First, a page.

Biden — President Joe Biden signed an executive order on Tuesday to improve access to care for children, the disabled, and the elderly.
As Biden prepares to run for a second term, the choice underscores the urgency and significance of the problem.
A call to arms
President Joe Biden has asked virtually every government department to improve care alternatives without resorting to expenditure through more than 50 executive orders.
Biden has always advocated for lower health-care costs.
However, Congress has mainly stymied his objectives throughout his first term.
Before signing the executive order, Biden addressed from the Rose Garden, saying:
“We’re using the power of the federal government to get companies to do what’s good for workers and, I might add, good for business, as well.”
“And folks, care workers deserve to make a decent living and that’s a fight I’m willing to have.”
Many of the Republican-majority House’s social-spending measures meet stiff pushback from the White House.
In his budget proposal last month, Biden requested $750 billion in financing for care over the next decade from Congress.
The president’s plan is a variant on one he promoted during his campaign to build a “21st Century Caregiving and Education Workforce.”
However, during Biden’s first two years as President of the United States, the government failed to pass a radical reinvention of dependent care.
The failure can be attributed to Democrats’ opposition to the extra taxes and expenditure required to make it happen.
According to the White House, campaigners, and congressional Democrats, the measures will stimulate the economy by creating employment and giving people with dependents greater work flexibility.
A senior administration official briefed reporters on the unilateral action on Monday.
According to the official, President Biden is doing everything he can to increase his own access.
“This is a case where the president is working hard on the investment angle, has worked hard with Congress – that has not worked out quite as well,” said the official.
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According to White House figures, the expense of elderly and disabled care has increased by 40% in the previous decade.
Child care costs increased by 26% over that time period.
Child care prices have increased by more than 200% over the last three decades.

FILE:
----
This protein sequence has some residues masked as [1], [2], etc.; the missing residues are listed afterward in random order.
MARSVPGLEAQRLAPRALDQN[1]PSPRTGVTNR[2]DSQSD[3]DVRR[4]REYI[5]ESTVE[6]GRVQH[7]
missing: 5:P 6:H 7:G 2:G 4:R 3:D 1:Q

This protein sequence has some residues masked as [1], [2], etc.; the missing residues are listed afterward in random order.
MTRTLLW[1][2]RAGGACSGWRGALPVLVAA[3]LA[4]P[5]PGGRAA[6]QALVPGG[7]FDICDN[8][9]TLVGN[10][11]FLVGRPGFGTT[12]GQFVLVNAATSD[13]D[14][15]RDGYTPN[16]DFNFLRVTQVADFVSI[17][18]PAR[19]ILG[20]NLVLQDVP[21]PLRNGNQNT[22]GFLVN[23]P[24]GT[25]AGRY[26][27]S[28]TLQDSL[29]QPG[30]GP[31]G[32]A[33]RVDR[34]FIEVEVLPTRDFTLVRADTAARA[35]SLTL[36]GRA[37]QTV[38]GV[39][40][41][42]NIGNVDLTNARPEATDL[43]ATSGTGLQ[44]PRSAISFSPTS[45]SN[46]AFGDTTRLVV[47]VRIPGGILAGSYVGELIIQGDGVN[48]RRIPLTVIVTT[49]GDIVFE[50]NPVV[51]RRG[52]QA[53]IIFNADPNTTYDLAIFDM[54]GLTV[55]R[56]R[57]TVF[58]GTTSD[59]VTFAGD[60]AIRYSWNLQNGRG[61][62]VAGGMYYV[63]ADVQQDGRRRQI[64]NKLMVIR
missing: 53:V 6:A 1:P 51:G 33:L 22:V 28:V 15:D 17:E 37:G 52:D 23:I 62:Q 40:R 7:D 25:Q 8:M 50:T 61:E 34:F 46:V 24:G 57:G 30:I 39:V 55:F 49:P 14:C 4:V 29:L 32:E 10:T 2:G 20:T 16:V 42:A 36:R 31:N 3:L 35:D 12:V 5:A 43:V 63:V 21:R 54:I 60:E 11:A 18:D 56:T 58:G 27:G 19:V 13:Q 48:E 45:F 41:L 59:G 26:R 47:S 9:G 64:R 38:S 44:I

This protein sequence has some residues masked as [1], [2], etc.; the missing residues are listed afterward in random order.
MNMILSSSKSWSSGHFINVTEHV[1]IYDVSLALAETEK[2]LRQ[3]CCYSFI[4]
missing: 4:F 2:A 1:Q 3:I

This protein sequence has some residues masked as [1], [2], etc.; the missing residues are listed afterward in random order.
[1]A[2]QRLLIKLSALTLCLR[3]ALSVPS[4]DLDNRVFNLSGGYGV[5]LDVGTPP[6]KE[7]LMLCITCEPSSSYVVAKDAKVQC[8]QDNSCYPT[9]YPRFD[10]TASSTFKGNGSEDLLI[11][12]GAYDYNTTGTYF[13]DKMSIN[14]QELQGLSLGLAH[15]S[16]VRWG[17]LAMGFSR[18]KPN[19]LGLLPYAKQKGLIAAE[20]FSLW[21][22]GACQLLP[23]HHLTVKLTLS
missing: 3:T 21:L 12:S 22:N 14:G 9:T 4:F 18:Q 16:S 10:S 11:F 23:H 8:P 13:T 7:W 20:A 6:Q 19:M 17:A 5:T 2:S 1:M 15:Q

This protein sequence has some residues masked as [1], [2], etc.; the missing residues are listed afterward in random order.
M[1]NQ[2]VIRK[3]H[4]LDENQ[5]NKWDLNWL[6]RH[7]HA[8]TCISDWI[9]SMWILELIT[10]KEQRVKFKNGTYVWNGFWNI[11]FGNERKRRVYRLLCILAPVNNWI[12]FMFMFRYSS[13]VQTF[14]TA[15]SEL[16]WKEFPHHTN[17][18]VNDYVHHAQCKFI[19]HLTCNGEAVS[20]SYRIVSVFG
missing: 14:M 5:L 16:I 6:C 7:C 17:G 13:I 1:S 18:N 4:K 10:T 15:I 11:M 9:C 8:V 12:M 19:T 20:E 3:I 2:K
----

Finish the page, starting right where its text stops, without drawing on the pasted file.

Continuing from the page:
The White House also cited research from Boston Consulting Group, which forecasts that if the care problems are not addressed, economic production might plummet by $290 billion per year by 2030.
Furthermore, even before the worldwide epidemic, 76% of parents had difficulty accessing inexpensive, trustworthy care, according to the White House.
A second term
Biden’s choice to proceed without congressional legislation demonstrates the significance of the issue ahead of his projected reelection effort.
Regardless of how irritated conservatives are with prices, the White House has long maintained that Biden’s social-policy agenda is popular with the American people.
With a second term on the horizon, there may be signs of a renewed emphasis on carrying out many of the promises he was unable to fulfill with his ambitious Build Back Better program.
The program was too tough to implement even while Democrats controlled both chambers of Congress.
Although the Democratic-controlled Congress supported several aspects of Biden’s comprehensive social-spending package, it did not support a few of measures, notably the ambitious child-care program.
Susan Rice, Director of the Domestic Policy Council, stated on the call:
“Too many families are struggling to afford or access high-quality care, and too many care workers are struggling to make a living doing this critically important work.”
“The president’s not going to wait to take action to address our nation’s care crisis.”
President Joe Biden directed Cabinet-level departments to identify grant programs that may be utilized to support child care and long-term care for government project employees in the executive order.
The proposal also outlines how they can enhance veterans’ access to in-home care, encourage care worker unionization, raise compensation for early childhood educators, and improve the job quality of caregivers.
In addition, the White House is considering mandating firms seeking government assistance for job development to have broader access to workers’ health-care coverage.
In March, the Commerce Department required firms seeking financing from the $52 billion semiconductor manufacturing and research program to determine how they would help their employees get child care.